Glendale’s Revamped Park Ranger Program
This past year Glendale’s Park Ranger Division has grown from one full-time employee and three part-time employees, to two full-time, including a Park Ranger Supervisor, and 12 part-time, which means that residents will see a greater presence of rangers in parks throughout the city. Park Ranger Supervisor Chris Kurtzhals, now with the city nearly one year, elaborates on expanding the ranger program and future plans for his team.
Q: What is the Park Rangers’ primary role and mission in the Parks & Recreation Division?
A: Our mission is to protect and preserve Park resources, recreation opportunities and facilities that enhance the quality of life for city residents and visitors. We do this by building relationships, solving problems and showing compassion. The methods we use to accomplish this mission are two-fold: through public education and community outreach; and through enforcement of park rules, which are found in chapter 27 of the municipal code.
Q: What is the most important thing you’d like residents to know about the Park Rangers?
A: That we’re out there, serving residents. If you see something happening in progress in a city park, call 9-1-1, then call the On-Call Ranger at 623-695-3004. Rangers are on duty 6 a.m. to 12 p.m. usually. We are also now working at the festivals and special events, as well as maintaining a presence at various locations in Thunderbird Conservation Park. We would like residents and visitors to all of our parks to know that Glendale parks and facilities are safe and enjoyable places to be, and that Rangers will be out there to meet and interact with the public.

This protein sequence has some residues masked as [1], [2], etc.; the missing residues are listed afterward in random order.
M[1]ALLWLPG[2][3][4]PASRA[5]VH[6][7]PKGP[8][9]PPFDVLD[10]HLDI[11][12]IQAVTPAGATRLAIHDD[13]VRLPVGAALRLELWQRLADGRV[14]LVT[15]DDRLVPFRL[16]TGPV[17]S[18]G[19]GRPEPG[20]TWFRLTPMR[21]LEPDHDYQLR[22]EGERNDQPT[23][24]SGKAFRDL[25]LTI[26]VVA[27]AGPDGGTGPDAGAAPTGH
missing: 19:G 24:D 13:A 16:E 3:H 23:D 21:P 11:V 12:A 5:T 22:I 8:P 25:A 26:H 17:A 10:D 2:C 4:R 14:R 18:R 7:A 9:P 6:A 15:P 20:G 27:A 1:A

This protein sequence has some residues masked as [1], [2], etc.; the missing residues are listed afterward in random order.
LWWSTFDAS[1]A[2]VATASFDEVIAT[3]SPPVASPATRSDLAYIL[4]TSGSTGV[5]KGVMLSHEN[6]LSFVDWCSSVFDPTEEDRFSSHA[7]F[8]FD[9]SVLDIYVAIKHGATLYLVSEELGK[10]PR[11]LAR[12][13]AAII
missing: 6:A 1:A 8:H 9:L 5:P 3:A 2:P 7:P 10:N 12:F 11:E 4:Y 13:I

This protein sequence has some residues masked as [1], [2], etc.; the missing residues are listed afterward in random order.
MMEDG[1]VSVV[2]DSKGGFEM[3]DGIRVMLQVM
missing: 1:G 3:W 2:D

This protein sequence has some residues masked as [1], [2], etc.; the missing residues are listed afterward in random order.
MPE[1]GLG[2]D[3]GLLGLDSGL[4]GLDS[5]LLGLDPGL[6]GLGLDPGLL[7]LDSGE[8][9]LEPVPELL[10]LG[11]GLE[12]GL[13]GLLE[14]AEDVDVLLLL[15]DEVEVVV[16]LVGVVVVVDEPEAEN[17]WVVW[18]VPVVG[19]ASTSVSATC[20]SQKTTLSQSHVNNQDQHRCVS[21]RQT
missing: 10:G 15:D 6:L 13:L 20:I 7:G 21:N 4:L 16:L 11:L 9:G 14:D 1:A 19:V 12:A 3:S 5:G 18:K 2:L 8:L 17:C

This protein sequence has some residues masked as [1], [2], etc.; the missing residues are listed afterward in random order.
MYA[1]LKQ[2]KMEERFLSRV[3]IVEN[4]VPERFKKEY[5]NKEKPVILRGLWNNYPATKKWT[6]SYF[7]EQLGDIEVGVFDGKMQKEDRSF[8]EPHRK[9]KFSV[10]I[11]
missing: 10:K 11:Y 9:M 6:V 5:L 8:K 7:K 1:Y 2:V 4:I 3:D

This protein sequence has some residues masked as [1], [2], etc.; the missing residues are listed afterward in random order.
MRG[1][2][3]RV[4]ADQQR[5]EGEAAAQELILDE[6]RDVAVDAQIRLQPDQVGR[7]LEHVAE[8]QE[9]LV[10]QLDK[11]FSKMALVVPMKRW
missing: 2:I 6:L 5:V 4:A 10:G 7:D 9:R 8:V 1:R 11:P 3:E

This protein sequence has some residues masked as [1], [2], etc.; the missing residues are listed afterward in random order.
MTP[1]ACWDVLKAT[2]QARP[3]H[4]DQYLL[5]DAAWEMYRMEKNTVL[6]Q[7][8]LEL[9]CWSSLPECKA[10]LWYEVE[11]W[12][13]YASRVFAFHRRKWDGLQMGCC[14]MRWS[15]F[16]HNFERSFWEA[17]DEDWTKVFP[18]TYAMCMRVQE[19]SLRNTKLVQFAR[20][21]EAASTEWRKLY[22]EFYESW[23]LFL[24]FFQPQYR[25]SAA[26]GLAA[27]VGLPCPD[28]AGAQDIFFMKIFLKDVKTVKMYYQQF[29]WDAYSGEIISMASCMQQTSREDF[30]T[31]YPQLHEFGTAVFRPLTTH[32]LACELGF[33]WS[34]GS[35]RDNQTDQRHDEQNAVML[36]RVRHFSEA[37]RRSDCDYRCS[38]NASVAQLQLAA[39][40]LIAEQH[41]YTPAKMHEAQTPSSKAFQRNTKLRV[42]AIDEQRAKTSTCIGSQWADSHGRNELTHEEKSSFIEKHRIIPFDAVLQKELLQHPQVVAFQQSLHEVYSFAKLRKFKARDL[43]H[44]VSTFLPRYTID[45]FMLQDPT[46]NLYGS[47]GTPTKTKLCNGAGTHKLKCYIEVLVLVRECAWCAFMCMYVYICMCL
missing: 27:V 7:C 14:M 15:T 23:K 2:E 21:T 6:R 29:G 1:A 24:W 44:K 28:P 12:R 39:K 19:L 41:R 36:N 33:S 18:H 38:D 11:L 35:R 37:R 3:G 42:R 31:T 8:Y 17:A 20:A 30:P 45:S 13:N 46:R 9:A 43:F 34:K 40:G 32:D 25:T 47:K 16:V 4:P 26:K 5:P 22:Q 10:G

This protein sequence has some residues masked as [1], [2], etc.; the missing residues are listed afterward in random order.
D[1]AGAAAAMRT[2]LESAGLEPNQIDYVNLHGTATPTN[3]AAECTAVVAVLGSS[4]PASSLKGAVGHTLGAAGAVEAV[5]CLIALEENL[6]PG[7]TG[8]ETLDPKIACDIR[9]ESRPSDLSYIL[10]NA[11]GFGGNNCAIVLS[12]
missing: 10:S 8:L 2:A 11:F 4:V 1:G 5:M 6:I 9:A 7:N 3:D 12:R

Q: What is the biggest accomplishment for the division over the (almost) one-year mark?
A: One thing that we have tried to do is make a difference in the community and connect with people. One thing that we have been able to accomplish with full staff and spending more time in the parks, is to connect with some of the homeless population in Glendale. By continuing to dialogue with those individuals and build their trust, we have assisted other departments and service providers to help a number of disadvantaged people receive assistance during a four-month period. In addition, building a strong relationship with the Police Department has been beneficial on all sides. In incidents that occur on park property, we are assisting in several areas such as writing reports and impounding vehicles, which helps police officers to get back on patrol more quickly for the residents of Glendale.
Q: What are some programs or practices that residents can expect to see in the near future?
A: We are working on developing more training opportunities for the new Park Rangers; more opportunities to educate and engage the public, which includes the possible development of interpretive programming and volunteer opportunities such as a docent program at Thunderbird Park, assisting with historical programming at Sahuaro Ranch and Manistee Ranch, developing a community outreach canine program and possibly a junior ranger program for youth in the community. One new practice we plan to implement in the coming months is ranger bike patrol in larger regional parks, such as Sahuaro Ranch Park, Thunderbird and the linear parks.
Meet “Ranger,” the Newest Member of the Park Ranger Team
Learn more about Glendale’s newest community outreach program, and how you can be part of it!